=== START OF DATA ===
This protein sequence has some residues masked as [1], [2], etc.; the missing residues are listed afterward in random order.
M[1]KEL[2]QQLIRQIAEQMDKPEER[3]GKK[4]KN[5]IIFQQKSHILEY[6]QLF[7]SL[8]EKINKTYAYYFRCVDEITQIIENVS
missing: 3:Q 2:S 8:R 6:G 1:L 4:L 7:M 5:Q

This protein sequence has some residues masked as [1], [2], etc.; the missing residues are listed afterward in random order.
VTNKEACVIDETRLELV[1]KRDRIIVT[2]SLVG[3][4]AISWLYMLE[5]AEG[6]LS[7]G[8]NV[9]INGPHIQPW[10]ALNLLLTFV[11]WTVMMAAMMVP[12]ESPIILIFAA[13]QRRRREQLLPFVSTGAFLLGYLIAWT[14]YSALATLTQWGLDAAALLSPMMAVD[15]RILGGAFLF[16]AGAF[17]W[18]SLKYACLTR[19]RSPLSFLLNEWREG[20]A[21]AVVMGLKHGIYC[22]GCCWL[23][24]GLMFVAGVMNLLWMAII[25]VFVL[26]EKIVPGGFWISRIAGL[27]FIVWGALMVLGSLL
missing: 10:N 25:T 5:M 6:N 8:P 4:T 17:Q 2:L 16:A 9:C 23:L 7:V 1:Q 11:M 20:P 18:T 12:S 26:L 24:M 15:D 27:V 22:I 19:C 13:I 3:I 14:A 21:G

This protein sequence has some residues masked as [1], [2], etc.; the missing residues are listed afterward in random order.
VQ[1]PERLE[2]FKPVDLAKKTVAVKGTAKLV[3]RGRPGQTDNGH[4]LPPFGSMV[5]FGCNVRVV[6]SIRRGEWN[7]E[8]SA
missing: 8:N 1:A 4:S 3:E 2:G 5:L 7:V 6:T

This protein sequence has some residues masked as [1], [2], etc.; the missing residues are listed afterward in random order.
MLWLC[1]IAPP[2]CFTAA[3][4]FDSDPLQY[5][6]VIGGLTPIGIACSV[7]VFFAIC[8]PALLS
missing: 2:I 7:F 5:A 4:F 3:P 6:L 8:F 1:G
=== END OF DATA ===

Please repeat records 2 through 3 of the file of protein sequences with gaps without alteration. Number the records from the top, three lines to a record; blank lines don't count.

This protein sequence has some residues masked as [1], [2], etc.; the missing residues are listed afterward in random order.
VTNKEACVIDETRLELV[1]KRDRIIVT[2]SLVG[3][4]AISWLYMLE[5]AEG[6]LS[7]G[8]NV[9]INGPHIQPW[10]ALNLLLTFV[11]WTVMMAAMMVP[12]ESPIILIFAA[13]QRRRREQLLPFVSTGAFLLGYLIAWT[14]YSALATLTQWGLDAAALLSPMMAVD[15]RILGGAFLF[16]AGAF[17]W[18]SLKYACLTR[19]RSPLSFLLNEWREG[20]A[21]AVVMGLKHGIYC[22]GCCWL[23][24]GLMFVAGVMNLLWMAII[25]VFVL[26]EKIVPGGFWISRIAGL[27]FIVWGALMVLGSLL
missing: 10:N 25:T 5:M 6:N 8:P 4:T 17:Q 2:L 16:A 9:C 23:L 7:V 1:Q 11:M 20:P 18:T 12:S 26:L 24:M 15:D 27:V 22:I 19:C 13:I 3:I 14:A 21:G

This protein sequence has some residues masked as [1], [2], etc.; the missing residues are listed afterward in random order.
VQ[1]PERLE[2]FKPVDLAKKTVAVKGTAKLV[3]RGRPGQTDNGH[4]LPPFGSMV[5]FGCNVRVV[6]SIRRGEWN[7]E[8]SA
missing: 8:N 1:A 4:S 3:E 2:G 5:L 7:V 6:T